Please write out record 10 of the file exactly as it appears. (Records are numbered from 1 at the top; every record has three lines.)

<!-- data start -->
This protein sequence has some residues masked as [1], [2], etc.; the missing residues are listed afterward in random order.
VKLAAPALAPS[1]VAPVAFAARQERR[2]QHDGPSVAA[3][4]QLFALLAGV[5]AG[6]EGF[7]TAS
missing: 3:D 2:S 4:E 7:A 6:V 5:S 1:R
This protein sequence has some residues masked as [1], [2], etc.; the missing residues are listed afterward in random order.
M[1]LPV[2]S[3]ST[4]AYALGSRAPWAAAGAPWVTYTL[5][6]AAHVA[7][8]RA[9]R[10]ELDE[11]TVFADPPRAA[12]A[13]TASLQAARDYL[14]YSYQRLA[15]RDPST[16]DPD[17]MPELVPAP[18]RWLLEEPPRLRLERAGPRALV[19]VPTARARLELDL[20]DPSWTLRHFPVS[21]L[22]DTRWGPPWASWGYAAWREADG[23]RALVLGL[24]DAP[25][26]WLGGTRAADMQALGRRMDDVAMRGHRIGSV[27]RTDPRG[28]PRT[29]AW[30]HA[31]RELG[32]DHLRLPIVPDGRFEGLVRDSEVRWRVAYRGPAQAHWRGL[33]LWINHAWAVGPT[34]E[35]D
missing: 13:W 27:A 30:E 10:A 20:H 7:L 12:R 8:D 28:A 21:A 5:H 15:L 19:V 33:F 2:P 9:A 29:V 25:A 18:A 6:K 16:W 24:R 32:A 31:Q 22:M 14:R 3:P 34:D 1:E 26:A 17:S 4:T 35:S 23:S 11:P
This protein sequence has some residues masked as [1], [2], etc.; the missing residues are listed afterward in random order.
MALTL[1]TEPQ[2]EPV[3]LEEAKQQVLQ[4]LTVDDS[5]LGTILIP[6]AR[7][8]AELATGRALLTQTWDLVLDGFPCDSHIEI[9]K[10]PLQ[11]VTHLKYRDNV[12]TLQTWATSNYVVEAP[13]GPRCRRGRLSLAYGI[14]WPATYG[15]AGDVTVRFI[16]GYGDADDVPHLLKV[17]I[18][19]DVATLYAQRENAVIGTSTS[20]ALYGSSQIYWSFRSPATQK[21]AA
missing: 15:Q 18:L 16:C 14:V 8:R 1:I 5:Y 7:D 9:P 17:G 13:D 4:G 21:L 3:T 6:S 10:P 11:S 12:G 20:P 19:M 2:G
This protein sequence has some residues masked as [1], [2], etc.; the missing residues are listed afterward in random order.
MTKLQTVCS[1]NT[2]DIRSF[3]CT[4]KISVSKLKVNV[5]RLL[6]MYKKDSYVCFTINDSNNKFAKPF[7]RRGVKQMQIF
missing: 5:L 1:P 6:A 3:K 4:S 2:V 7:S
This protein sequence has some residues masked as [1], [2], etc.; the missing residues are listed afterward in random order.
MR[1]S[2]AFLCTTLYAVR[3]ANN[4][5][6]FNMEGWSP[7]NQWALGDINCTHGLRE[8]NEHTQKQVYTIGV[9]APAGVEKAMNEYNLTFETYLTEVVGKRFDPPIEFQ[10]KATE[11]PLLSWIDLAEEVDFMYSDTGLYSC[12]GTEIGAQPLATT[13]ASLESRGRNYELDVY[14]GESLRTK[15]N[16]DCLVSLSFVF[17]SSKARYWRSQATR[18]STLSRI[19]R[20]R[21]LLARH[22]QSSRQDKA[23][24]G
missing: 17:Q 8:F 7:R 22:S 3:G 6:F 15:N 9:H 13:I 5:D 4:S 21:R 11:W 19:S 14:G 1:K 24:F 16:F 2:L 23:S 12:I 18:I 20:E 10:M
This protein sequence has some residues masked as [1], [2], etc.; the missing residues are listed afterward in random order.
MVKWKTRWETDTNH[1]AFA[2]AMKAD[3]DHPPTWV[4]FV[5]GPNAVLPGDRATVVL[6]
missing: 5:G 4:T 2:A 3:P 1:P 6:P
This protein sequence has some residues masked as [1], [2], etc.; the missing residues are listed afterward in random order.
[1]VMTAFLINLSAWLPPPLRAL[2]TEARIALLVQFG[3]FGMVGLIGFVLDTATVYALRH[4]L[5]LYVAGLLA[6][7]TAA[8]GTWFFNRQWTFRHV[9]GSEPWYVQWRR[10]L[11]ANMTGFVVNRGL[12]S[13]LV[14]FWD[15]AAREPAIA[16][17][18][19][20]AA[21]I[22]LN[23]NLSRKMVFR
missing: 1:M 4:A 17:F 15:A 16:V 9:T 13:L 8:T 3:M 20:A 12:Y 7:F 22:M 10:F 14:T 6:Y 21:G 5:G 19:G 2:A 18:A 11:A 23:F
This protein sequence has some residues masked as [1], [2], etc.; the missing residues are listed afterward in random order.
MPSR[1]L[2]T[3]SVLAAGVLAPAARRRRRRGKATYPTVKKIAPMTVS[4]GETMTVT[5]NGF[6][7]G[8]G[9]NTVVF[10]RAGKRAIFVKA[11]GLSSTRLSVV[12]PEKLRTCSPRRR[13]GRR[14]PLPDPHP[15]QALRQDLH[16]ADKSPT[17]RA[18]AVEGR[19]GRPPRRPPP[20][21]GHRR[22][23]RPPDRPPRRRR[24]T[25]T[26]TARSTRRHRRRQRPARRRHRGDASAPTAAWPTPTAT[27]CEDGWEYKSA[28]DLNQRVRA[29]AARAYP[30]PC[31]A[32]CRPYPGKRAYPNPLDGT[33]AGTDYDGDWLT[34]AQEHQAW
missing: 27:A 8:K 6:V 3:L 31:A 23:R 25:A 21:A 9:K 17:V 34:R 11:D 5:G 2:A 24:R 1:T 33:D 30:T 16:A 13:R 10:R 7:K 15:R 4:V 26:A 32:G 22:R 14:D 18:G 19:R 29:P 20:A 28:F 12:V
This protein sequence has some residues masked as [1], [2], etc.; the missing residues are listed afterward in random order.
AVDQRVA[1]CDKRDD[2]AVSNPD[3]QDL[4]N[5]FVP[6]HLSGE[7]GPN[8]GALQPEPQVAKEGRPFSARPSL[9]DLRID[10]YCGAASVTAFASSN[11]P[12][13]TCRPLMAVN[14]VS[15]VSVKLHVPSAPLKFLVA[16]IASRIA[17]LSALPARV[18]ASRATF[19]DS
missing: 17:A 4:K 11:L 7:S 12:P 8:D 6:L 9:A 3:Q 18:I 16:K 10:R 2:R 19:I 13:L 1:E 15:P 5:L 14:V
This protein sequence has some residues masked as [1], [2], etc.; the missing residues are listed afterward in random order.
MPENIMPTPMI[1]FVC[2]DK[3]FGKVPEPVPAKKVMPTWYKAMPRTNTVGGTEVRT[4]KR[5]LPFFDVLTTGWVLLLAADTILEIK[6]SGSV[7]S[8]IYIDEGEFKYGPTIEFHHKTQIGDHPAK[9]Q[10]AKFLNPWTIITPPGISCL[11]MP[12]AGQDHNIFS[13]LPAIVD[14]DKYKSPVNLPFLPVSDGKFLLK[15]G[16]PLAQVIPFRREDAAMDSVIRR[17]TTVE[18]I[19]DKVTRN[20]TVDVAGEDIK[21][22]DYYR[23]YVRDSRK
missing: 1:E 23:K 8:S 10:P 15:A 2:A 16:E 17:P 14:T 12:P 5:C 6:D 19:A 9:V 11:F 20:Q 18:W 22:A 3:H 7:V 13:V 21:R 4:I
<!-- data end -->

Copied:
This protein sequence has some residues masked as [1], [2], etc.; the missing residues are listed afterward in random order.
MPENIMPTPMI[1]FVC[2]DK[3]FGKVPEPVPAKKVMPTWYKAMPRTNTVGGTEVRT[4]KR[5]LPFFDVLTTGWVLLLAADTILEIK[6]SGSV[7]S[8]IYIDEGEFKYGPTIEFHHKTQIGDHPAK[9]Q[10]AKFLNPWTIITPPGISCL[11]MP[12]AGQDHNIFS[13]LPAIVD[14]DKYKSPVNLPFLPVSDGKFLLK[15]G[16]PLAQVIPFRREDAAMDSVIRR[17]TTVE[18]I[19]DKVTRN[20]TVDVAGEDIK[21][22]DYYR[23]YVRDSRK
missing: 1:E 23:K 8:S 10:P 15:A 2:A 16:E 17:P 14:T 12:P 5:C 6:D 19:A 9:V 11:F 20:Q 18:W 22:A 3:H 7:V 13:V 21:R 4:I